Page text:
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Studying Shall with the Help of Corpus Data

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Introduction

Studying Shall with the Help of Corpus Data 1 Introduction In this essay I will discuss the use of shall. How frequent and important is it when making statements and asking questions about the future? To begin with, I will introduce material from different grammar books. To make the structure clear, I will discuss the uses in statements and questions separately. Furthermore, I will also distinguish the uses with 1st person subjects from the uses with 2nd and 3rd person subjects. In section 3, I will go on to examine a random sample of 50 examples of shall gathered from the British National Corpus online search facility. 2 Description of shall in the grammars Shall is a modal auxiliary verb which goes with the infinitive in all persons. Leech (1987, 88-89) argues that the speaker has authority in statements with shall, but in questions, the authority is in the hands of the hearer. In his view, shall is more common in questions than in statements, because consulting someone else's wishes is more polite than asserting one's own. 2.1 Shall in statements 2.1.1 Use with 1st person subjects According to Jespersen (1933, 278), shall is considered the natural auxiliary expressing the future, because will is often associated with volition. Shall is therefore often used to indicate predictions. Jespersen goes on to argue that "When a future state of one's own feelings is to be mentioned I shall is the natural expression, because one does not like to imply that they depend on one's will." ...read more.

Middle

For example, shall can be used when making a threat. Close to this is the idea of insistence introduced by Quirk and Greenbaum (1973, 54): You shall do as I say. He shall be punished. Another use of shall is making a promise. Jespersen (1933, 276) argues that this use has the idea of an obligation on the part of the speaker. However, COBUILD English Usage (1992, 622) states that using shall in this kind of meaning sounds old-fashioned and therefore, is also frequently replaced by will: You shall have the money as soon as I can get it. You shall not find me ungrateful for what you have done. 2.2 Shall in questions Leech (1989, 426) introduces three different kinds of uses of shall in questions: offering to do something, asking about some future event or asking for advice or suggestions. (1) Shall I...? or Shall we...? are generally used in making an offer. In these kind of questions, Leech (1987, 89) states, the speaker is consulting the wishes of the listener. Therefore, the will of the person addressed is important and, in fact, Leech states that Do you want me/us to...? can be used as a way of rephrasing: Shall I open the door? Shall we carry those bags for you? (2) Shall we...? is also used in making suggestions about the future or as a tag question after Let's. ...read more.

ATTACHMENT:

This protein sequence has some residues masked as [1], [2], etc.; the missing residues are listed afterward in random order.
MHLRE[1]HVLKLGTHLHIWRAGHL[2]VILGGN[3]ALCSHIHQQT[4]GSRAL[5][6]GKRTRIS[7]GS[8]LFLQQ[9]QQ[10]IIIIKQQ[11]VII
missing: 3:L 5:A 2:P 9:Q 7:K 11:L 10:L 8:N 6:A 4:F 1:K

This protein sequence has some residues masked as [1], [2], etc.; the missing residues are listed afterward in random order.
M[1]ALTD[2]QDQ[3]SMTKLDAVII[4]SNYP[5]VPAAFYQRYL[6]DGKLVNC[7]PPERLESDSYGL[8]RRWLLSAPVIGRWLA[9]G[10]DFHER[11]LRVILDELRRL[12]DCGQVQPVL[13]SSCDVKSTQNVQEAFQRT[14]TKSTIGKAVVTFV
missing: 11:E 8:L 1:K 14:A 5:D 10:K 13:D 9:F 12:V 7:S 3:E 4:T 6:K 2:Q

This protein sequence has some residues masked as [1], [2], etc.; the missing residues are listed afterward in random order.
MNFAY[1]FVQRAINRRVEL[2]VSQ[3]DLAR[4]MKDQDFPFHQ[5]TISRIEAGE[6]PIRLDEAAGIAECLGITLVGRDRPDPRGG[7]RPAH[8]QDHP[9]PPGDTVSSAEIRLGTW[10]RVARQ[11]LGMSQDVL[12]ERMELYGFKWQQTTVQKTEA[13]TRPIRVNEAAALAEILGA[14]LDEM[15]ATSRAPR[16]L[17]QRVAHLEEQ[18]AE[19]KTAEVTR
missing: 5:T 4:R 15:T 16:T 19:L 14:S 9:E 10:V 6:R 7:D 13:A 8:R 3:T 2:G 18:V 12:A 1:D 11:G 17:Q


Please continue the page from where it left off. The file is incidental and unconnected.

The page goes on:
Conclusion

According to the corpus data, the use with 3rd person subjects is clearly less frequent with only 11 examples of the total of 50. However, what is interesting about these sentences, is that they are all categorised as rules and regulations: B3A 380 The board of the faculty shall deem a student to have withdrawn.... FRB 871 The democratic process demands that ministers shall be accountable.... As there was only one example of the use of shall with 2nd person subjects in the 50 samples, I did an additional search on they shall and you shall. In these examples shall was most frequently used in old-fashioned / biblical contexts or threats / insistence respectively: ALH 722 Blessed are the merciful: for they shall obtain mercy. FSJ 53 If you don't put that knife away, I promise you shall die a criminal's death under the law. 4 Conclusion In this essay I have discussed various uses of shall in different contexts. By using both grammar books and a corpus data, I have taken into consideration not only how the grammarians advise the learner to use shall, but also how shall has actually been used by native speakers. The corpus gives a good overall view of the frequency of shall. For example, it showed very clearly that the main use of shall is with 1st person predictions about the future, in which cases it can usually be replaced by will. Furthermore, what also became evident, is the fact that with 3rd person subjects, shall is mainly used in rules and regulations. ...read more.

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